What does 2022 hold for Nursing?

The nursing profession has been riding a roller coaster these past two years as we lived with the pandemic.

In the beginning:

  • The World Health Organization designated 2020 the Year of the Nurse and Midwife spotlighting the profession internationally
  • Nurses were applauded by New Yorkers who stood on their balconies or hung out the windows of their high-rise apartments every evening at 7 pm to show appreciation for the care nurses gave the growing numbers of COVID patients
  • News coverage centered on the plight of the bedside nurse dealing with daily death and inadequate supplies along with the chronic nursing shortage
  • Stories surfaced in the media not only about nurses but written by nurses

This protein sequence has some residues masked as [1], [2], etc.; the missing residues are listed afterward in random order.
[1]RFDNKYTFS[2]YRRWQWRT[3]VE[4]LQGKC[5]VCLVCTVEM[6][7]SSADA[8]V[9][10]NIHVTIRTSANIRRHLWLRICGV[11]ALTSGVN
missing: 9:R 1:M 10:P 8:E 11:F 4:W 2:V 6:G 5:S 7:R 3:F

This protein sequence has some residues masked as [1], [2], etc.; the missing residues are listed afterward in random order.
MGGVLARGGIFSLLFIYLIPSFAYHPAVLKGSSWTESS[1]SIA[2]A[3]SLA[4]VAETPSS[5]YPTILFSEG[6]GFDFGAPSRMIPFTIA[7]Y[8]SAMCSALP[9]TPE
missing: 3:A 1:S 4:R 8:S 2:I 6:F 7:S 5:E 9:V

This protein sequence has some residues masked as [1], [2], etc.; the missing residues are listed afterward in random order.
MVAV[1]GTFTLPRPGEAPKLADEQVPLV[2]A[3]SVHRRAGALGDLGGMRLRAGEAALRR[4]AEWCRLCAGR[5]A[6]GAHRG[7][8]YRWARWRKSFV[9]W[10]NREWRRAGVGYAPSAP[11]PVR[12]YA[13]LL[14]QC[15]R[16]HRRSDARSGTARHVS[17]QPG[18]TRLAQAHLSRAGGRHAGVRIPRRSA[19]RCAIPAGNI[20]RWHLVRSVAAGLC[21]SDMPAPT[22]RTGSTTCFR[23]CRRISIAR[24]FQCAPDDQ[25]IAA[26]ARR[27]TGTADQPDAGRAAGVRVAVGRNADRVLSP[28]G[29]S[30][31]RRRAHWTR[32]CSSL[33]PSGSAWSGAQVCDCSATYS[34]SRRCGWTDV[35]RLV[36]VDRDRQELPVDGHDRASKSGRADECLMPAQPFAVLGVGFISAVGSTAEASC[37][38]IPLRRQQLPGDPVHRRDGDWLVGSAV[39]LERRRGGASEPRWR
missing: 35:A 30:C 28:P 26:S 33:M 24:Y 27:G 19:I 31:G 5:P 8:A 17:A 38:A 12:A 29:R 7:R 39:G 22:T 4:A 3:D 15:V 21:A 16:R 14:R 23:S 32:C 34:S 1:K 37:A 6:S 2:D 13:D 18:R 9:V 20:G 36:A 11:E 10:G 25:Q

• Nurses were getting the attention they had long lacked and their contribution to the health of our population was being recognized

When the 7 pm applause from New York City residents faded, nurses still held the attention of the public into 2021. Media coverage showing nurses treating their acutely ill patients led many to seek nursing degrees.

It’s really quite reassuring, and one of the silver linings of this pandemic, that we have a new generation truly inspired to enter health care for altruistic reasons, (Dr. Neha Vapiwala) ‘Silver lining’ of 2020: Medical and nursing schools see increase in applicants, Today, December 22, 2020.

However, nursing schools continue to lack qualified instructors. Faculty is aging without replacements and classes are reduced. While there is an increase in applicants, many are turned away.